NASHVILLE, TN (WSMV) - A five-member group will review the Metro Nashville Police Department's response to Nashville bombing suspect Anthony Warner's home in 2019, Chief John Drake announced Thursday. 

The group will be led by two people outside of the Metro Police department and three within the department.

Deputy Chief Dwayne Green and Professional Standards Division head Kathy Morante will be joined by former United States Attorney Ed Yarbrough, Community Oversight Board Executive Director Jill Fitcheard and Metro Council Member and Public Safety Chair Jennifer Gamble to conduct the After Action Review.

“These five persons will meet with the officers involved in the near future, hear the information they had in August 2019, and what they did at the time based on that information,” Chief Drake said in a release. “The review will focus specifically on 2019 to determine whether any gaps existed from which we can learn moving forward."

"I'm just looking forward to getting a more clear understanding of what what was known," said Gamble. "The Christmas bombing was devastating for our city. Finding out there was a tip that possibly could have prevented this, it was disheartening and eerie. We are reviewing it to see if there is anything we can do better to prevent something like this from happening in the future."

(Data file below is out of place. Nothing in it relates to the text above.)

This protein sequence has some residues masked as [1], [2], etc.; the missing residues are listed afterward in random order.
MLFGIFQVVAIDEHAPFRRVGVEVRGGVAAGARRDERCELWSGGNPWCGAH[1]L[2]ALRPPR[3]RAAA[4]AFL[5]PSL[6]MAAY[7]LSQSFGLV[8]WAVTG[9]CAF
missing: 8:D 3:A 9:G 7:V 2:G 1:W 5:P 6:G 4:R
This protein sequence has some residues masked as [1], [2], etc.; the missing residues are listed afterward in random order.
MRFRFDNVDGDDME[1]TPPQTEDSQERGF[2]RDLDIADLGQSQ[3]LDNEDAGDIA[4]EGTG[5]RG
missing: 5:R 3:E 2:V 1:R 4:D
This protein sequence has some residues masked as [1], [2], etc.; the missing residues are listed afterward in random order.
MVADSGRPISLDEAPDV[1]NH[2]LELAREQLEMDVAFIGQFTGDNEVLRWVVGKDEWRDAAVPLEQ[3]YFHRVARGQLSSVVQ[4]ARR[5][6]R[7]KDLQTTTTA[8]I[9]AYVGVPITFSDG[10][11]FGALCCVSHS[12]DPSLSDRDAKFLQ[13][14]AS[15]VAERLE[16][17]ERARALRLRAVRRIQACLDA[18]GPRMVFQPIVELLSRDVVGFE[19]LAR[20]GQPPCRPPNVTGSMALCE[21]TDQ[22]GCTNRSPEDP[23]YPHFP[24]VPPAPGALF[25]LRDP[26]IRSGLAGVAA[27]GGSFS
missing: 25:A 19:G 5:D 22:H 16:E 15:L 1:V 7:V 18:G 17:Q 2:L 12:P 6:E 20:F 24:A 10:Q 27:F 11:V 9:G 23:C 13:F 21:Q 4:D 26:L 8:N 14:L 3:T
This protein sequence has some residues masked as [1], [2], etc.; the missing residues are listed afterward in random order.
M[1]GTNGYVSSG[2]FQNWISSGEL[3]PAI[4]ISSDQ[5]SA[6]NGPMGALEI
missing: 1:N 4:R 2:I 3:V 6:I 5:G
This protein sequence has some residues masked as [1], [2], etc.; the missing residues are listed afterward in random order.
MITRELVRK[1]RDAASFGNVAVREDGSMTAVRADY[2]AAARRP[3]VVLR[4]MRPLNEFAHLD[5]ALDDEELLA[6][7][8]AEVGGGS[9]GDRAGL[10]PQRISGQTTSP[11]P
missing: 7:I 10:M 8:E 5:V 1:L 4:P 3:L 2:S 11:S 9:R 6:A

A Metro Police report obtained by News4 showed that in August 2019 an attorney representing Warner's ex-girlfriend called 911 to report that his client had threatened to take her own life and had guns at her property. 

In the call Throckmorton also alerts them to Warner, saying he was allegedly building bombs.

But police said when they later tried to look into Warner’s RV, Throckmorton told them Warner didn’t like police and that he wouldn’t be able to let police on the property.

Anthony Quinn Warner

 Officials identified Anthony Quinn Warner as the suspect in the Christmas Day bombing in Nashville. Warner was determined to have died in the explosion, authorities announced Sunday.

Jim Roberts, an attorney representing Throckmorton refuted that claim. Roberts said Throckmorton did encourage police to investigate Warner and his property.

“That seems to be Metro’s strategy is to try and blame this on Mr. Throckmorton,” Roberts said.

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